What is this world coming to? According to a Pew survey, 21% Of married women in this country are now living with a spouse with fewer degrees, but out of newlywed women married to less credentialed men, only 39% out-earn their husbands.
Pew never called me, but I know the story. I started dating my future husband when I was in grad school. He already had his degree… from SF State… in creative writing. Laugh all you want.
Furthermore, I was advised to not waste my time with him because, when asked “what do you do?” my future husband answered “I play music”. But you see, I very much like his creative side, and never for a moment thought he was a waste of time. I saw intelligence, I saw character and I saw the genes with which to make cute kids.
Degrees don’t mean much these days, and good man can be found in places other than colleges. Then there is this opinion about marrying a man you didn’t meet in college:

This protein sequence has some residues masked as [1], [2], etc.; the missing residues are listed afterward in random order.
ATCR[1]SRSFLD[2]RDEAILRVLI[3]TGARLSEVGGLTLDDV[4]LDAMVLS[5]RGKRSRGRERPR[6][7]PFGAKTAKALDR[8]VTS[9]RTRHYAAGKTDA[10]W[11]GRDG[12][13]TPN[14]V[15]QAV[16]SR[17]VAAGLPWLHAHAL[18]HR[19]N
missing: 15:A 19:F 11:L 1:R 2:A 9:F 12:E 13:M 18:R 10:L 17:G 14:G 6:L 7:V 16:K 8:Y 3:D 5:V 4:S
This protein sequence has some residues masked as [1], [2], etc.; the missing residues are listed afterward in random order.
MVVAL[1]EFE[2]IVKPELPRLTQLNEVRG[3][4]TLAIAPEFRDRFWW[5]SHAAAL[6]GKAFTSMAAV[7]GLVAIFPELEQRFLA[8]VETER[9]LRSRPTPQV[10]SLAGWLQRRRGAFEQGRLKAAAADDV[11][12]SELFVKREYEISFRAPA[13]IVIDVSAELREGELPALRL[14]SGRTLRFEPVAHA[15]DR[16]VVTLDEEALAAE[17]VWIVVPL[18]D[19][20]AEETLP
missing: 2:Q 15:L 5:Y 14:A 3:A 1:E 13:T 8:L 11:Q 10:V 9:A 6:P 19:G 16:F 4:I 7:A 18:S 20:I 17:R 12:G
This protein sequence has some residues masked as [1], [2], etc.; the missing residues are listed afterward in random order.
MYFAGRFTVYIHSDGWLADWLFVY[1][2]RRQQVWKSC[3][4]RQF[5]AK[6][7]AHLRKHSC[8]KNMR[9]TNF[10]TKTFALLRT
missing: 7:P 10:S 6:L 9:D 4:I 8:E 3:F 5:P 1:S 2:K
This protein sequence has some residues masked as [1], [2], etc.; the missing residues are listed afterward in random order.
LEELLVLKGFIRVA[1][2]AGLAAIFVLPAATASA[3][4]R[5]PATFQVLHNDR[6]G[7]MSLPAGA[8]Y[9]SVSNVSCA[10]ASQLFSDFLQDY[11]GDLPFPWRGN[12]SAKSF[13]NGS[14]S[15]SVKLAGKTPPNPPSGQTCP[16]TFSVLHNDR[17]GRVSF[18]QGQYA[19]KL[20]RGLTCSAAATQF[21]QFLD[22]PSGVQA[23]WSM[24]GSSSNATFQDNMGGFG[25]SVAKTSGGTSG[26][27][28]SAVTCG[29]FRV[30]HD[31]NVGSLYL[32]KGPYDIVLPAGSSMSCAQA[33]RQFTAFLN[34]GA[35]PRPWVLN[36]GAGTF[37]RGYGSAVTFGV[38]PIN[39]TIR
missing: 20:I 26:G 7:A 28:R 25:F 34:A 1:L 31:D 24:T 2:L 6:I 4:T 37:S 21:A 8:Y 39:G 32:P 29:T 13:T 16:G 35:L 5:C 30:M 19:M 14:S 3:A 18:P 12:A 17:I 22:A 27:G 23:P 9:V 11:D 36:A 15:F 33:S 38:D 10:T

Could you marry a man who isn’t your intellectual or professional equal? Sure. But the likelihood is that it will be frustrating to be with someone who just can’t keep up with you or your friends. When the conversation turns to Jean Cocteau or Henrik Ibsen, the Bayeux Tapestry or Noam Chomsky, you won’t find that glazed look that comes over his face at all appealing. (Via Instapundit)
I had to look up Bayeux Tapestry. Then again, I wasn’t raised in the English-speaking world. I’m not sure too many undergads read Chomsky (grad students might scan it, if absolutely necessary). Jean Cocteau or Henrik Ibsen: are you kidding me? Much of the workload these days consists of Rococo Marxist takes on pop culture. I realize the author, Susan Patton, was probably just trying to dress up her point, not comment on the substance of college kids’ conversation, and I am on record saying that the college years are a good time to look for a husband.
Over at Instapundit some readers commented that the statistic of women marrying down education-wise but not financially probably picks up men with engineering degrees who only need a BS to be a top income earner. Back in 1990’s San Francisco when the economy was good, one didn’t need a degree to break into programming, and that’s just what my husband did. I’d like to think that I don’t need to see a diploma to figure out that I’m talking to a brainy man.